"By another part of the Reformed, who are also treated of in The Formula Concordiae, it is believed that Christ, according to His Human nature, by exaltation, received only created gifts and finite power, therefore that He is a man like any other, retaining the properties of the flesh; that therefore as to His Human nature He is not omnipresent and omniscient; that although absent He governs, as King, things remote from Himself; that as God from eternity He is with the Father, and as Man born in time, He is with the angels in Heaven; and that when it is said, in Christ God is Man and Man God, it is only a figure of speech; besides other things of a like nature.
"But this disagreement is adjusted by the Athanasian Creed, which is received by all in the Christian world, where these words occur: "The true faith is, that we believe and confess that our Lord Jesus Christ, the Son of God, is God and Man; God, from the substance of the Father, born before the world, and Man, from the substance of the mother, born in the world; perfect God and perfect Man: who, although He be God and Man, yet they are not two but one Christ: one, not by the conversion of the Divine essence into body, but by the taking of His Human into God; one altogether, not by confusion of substance, but by unity of Person; for as the rational soul and the body is one man, so God and Man is one Christ.'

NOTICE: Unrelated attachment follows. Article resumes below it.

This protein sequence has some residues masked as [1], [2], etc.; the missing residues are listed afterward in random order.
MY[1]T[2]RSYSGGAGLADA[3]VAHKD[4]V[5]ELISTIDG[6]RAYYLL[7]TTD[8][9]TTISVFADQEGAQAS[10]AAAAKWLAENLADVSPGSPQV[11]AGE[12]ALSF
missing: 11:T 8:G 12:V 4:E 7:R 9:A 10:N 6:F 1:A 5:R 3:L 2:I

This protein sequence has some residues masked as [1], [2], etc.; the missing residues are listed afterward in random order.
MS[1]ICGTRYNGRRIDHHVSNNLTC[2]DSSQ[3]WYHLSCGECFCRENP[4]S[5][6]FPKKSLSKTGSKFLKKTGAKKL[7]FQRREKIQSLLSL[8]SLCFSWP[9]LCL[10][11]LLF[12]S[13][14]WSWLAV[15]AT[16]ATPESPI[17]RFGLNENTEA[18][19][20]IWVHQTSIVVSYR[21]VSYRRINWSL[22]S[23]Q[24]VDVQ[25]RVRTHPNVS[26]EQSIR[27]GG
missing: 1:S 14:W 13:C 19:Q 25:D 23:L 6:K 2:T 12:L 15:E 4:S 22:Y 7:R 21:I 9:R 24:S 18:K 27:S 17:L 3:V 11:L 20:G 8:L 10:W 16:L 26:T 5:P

"III. OF JUSTIFICATION BY FAITH, AND OF GOOD WORKS. The justifying and saving faith of the clergy is this: That God the Father turned Himself away from the human race on account of their iniquities, and so, from justice, condemned them to eternal death, and that He therefore sent the Son into the world to expiate and redeem them, and to satisfy and reconcile; and that the Son did this by taking upon Himself the condemnation of the law, and suffering Himself to be crucified, and that thus by obedience He entirely satisfied God's justice, even to becoming justice Himself; and that God the Father imputes and applies this, as His merit, to believers, and sends the Holy Spirit to them, who operates charity, good works, and repentance, as a good tree produces good fruits; and justifies, renews, regenerated, and sanctifies; and that this faith is the only means of salvation, and that by it alone a man's sins are forgiven. They distinguish between the act and the state of justification: by the act of justification they understand the beginning of justification, which takes place in a moment, when man by that faith alone takes hold of the merit of Christ with confidence; by the state of justification they understand the progress of that faith, which takes place by the interior operation of the Holy Spirit, which does not manifest itself except by certain signs, concerning which they teach various things. They speak also of manifest good works, which are done from the man and his will, and follow that faith; but they exclude them from justification, because the proprium and therefore the merit of the man is in them. This is a summary of modern faith, but its confirmations and the traditions concerning it are numerous and manifold; some of which also shall be adduced; which are, that men cannot be justified before God by their own strength, merits, and works, but gratuitously for Christ's sake, by faith; that by this faith they believe that they are received into grace, and their sins are remitted for His sake, who by His death made satisfaction for us, and that God the Father imputes this to believers for righteousness before Him; that this faith, that Christ suffered and died for us, is not only the historical knowledge, but also a cordial assent, confidence and trust that sins are gratuitously remitted for Christ's sake, and that they are justified; and that then these three things concur, gratuitous promise, the merit of Christ as a price, and propitiation. That faith is the righteousness by which we are reputed just before God on account of the promise; and that to be justified is to be absolved from sins, and that it may also be called being vivified and regenerated; that faith is reckoned to us for justice, not because it is so good a work, but because it takes hold of the merit of Christ. That the merit of Christ is His obedience, passion, death, and resurrection; that it is necessary that there should be something by which God can be approached, and that this is nothing else but faith, by which reception is effected. That faith, in the act of justification, enters through the Word and the hearing, and that it is not the act of man, but that it is the operation of the Holy Spirit, and that then man does not co-operate any more than a statue of salt, a stock, or a stone, doing nothing from himself, and knowing nothing of it; but that after the act he co-operates, yet not with any will of his own in spiritual things; in things natural, civil, and moral, it is otherwise: but that they can so far proceed in things spiritual as to will what is good, and to feel delight in consequence, yet this is not from their own will, but from the Holy Spirit, and that thus they co-operate, not from their own powers, but from new powers and gifts begun in them by the Holy Spirit in their conversion; and that in true conversion a change, renovation, and motion are produced in the understanding and heart of man. That charity, good works, and repentance, do not enter into the act of justification, but that in the state of justification they are necessary, especially by reason of God's command, and that by them they merit the corporeal rewards of this life, but not the remission of sins, and the glory of eternal life, because faith alone, without the works of the law, justifies and saves. That faith in act justifies man, but faith in state renovates him; that in renovation by reason of God's command, the works reputed good, as commanded by the Decalogue, are necessary to be performed, because it is the will of God that carnal lusts should be restrained by civil discipline, for which reason He has provided doctrine, laws, magistrates, and punishments; that, therefore, it is consequently false, that by works we merit remission of sins and salvation, and that works have any effect in preserving faith, and that it is also false, that man is reputed just on account of the justice of his reason; and that reason can, from its own powers, love God above all things and do His law; in a word, that faith and salvation are not preserved and retained in men by good works, but only by the Spirit of God and by faith; but still that good works are testimonies that the Holy Spirit is present and dwells in them. They condemn as pernicious, the expression that good works are hurtful to salvation; because the interior works of the Holy Spirit are to be understood, which are good, not the exterior ones proceeding from man's own will, which are not good but evil, because meritorious. They teach, moreover, that Christ at the Last Judgment will pronounce sentence upon good and evil works as effects proper and not proper to the faith of man. This faith reigns at this day in the whole Reformed Christian world with the clergy, but not with the laity, except a very few; for the laity by faith understand nothing else but to believe in God the Father, the Son, and the Holy Spirit, and that he who lives well and believes well, will he saved; and of the Lord that He is the Saviour; for they are ignorant of the mysteries of justification of their preachers, who, although they preach such things, yet, with the laity who hear them, they enter in at one ear and go out at the other; their teachers, indeed, think themselves learned, from knowing them, and labor much in their schools and universities to acquire them; therefore it is said above, that this faith is the faith of the clergy. But yet the teachers teach this same faith differently in the different kingdoms in which the Reformed Church is established; in Germany, Sweden, and Denmark, they say that the Holy Spirit operates by that faith, and justifies and sanctifies men, and afterwards successively renovates and regenerates them, but without the works of the law; and they who are in that faith from trust and confidence, are in grace with God the Father; and that then the evils which they do, appear indeed, but are constantly remitted. In England, they teach that this faith produces charity without man's knowing it, and that when man feels the Holy Spirit operate interiorly in himself, this operation also is the good of charity; and if he does not feel it, and yet does good for the sake of salvation, that it may he called good, but still that it derives somewhat from man, in that there is merit in it. Moreover, that such faith can operate this at the last hour of death, yet it is not known how. In Holland, they teach, that God the Father, for the sake of the Son, justifies and purifies man interiorly by the Holy Spirit through that faith, but even to His own will, from which He turns back without touching it; some teach that He touches it lightly, and that thus the evils of man's will do not appear before God. But few of the laity know anything of these mysteries of the clergy; nor are they willing to publish them as they are in themselves, because they know that the laity do not relish them.